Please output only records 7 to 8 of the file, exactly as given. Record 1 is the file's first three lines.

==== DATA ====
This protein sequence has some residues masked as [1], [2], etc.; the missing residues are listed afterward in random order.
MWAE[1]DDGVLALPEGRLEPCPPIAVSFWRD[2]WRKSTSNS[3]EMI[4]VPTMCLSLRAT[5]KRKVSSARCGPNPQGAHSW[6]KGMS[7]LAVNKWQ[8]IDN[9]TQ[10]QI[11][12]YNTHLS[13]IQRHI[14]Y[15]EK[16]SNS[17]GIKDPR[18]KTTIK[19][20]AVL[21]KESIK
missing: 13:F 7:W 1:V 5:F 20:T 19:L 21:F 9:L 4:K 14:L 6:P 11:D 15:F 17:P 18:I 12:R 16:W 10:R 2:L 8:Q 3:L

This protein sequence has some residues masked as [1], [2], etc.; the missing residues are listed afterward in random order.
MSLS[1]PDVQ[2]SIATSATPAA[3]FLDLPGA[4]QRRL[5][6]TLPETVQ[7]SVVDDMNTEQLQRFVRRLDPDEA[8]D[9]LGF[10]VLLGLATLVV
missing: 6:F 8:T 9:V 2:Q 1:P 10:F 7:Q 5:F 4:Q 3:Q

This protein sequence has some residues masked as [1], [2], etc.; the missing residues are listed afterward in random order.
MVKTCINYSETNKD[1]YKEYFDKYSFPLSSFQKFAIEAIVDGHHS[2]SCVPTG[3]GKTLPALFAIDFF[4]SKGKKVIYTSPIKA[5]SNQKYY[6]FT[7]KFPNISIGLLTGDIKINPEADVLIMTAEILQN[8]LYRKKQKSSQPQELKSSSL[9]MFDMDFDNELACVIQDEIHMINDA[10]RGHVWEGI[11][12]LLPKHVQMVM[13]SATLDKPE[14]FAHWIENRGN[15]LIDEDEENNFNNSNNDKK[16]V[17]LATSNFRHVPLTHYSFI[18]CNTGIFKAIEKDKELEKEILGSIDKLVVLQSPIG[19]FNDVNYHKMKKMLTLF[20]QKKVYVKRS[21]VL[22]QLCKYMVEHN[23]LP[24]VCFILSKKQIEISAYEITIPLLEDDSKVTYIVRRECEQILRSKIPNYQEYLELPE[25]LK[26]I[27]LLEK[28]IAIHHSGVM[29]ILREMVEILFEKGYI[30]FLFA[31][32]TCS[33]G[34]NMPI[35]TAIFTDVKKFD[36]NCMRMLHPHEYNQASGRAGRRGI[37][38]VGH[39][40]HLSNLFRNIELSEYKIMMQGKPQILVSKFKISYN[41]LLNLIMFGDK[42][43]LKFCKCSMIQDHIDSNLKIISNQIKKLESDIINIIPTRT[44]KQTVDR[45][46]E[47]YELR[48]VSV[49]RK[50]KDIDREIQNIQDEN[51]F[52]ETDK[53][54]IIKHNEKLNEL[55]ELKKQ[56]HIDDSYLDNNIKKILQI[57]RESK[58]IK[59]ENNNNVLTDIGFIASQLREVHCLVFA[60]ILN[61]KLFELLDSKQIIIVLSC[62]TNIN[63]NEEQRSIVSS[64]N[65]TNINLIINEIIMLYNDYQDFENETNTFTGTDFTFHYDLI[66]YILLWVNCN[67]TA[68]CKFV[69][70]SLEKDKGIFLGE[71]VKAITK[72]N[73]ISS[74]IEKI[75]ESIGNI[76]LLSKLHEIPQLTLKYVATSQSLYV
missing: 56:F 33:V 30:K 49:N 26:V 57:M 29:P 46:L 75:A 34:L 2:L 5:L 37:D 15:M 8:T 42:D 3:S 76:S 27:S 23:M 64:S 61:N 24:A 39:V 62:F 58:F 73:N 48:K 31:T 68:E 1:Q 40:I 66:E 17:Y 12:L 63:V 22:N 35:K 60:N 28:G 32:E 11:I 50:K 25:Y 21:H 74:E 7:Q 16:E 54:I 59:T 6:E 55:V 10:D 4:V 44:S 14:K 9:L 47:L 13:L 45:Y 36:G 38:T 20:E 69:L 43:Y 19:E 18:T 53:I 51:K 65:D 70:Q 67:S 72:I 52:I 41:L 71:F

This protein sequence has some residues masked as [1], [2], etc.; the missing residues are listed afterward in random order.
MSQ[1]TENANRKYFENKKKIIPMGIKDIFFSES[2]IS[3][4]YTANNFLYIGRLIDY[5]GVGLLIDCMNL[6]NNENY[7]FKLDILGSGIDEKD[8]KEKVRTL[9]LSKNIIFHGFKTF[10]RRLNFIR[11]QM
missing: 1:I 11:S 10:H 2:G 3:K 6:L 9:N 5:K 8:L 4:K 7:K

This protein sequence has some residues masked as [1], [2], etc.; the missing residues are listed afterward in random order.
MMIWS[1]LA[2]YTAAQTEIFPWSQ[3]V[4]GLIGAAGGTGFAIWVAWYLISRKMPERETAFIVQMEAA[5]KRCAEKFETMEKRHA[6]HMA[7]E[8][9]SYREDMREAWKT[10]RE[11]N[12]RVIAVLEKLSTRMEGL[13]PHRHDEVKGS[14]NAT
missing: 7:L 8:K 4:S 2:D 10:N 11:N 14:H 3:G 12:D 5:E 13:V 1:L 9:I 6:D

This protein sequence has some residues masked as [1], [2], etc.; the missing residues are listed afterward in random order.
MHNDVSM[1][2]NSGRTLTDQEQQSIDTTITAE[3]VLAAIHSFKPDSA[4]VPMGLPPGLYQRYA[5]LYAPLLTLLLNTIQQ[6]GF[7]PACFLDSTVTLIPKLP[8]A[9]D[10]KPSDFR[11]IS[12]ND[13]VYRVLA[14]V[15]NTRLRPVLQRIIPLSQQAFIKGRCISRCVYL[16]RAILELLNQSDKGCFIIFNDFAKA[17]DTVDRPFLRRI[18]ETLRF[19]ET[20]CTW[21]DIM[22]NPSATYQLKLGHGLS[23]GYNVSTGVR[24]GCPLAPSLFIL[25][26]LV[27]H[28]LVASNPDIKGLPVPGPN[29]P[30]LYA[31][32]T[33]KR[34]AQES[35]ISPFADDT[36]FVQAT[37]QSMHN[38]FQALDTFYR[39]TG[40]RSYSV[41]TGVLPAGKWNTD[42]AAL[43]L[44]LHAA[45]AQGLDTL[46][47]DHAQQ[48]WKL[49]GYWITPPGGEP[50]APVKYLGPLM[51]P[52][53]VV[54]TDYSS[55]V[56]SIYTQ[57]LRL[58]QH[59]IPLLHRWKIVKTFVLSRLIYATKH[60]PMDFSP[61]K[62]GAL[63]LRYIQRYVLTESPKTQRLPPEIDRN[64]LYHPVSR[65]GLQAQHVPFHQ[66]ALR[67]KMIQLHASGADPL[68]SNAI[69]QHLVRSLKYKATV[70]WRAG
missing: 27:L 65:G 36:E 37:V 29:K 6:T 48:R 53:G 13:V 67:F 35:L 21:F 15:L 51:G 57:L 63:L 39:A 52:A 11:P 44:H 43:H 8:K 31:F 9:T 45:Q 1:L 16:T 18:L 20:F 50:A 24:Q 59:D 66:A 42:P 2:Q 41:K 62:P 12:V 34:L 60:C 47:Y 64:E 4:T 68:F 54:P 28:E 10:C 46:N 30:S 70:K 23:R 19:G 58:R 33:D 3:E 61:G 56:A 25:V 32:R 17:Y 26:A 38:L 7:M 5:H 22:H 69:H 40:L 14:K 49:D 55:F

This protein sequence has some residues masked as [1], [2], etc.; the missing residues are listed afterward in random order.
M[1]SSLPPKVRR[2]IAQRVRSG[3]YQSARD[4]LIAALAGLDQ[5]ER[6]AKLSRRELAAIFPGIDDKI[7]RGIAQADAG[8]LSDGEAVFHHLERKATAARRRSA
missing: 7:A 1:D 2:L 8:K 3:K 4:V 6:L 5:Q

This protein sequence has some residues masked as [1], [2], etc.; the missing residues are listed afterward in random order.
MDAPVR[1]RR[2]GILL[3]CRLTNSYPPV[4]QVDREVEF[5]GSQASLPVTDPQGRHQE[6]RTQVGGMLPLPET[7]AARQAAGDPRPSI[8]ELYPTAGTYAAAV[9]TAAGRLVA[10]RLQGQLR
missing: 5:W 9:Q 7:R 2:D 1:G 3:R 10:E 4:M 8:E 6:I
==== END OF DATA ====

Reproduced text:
This protein sequence has some residues masked as [1], [2], etc.; the missing residues are listed afterward in random order.
M[1]SSLPPKVRR[2]IAQRVRSG[3]YQSARD[4]LIAALAGLDQ[5]ER[6]AKLSRRELAAIFPGIDDKI[7]RGIAQADAG[8]LSDGEAVFHHLERKATAARRRSA
missing: 7:A 1:D 2:L 8:K 3:K 4:V 6:L 5:Q

This protein sequence has some residues masked as [1], [2], etc.; the missing residues are listed afterward in random order.
MDAPVR[1]RR[2]GILL[3]CRLTNSYPPV[4]QVDREVEF[5]GSQASLPVTDPQGRHQE[6]RTQVGGMLPLPET[7]AARQAAGDPRPSI[8]ELYPTAGTYAAAV[9]TAAGRLVA[10]RLQGQLR
missing: 5:W 9:Q 7:R 2:D 1:G 3:R 10:E 4:M 8:E 6:I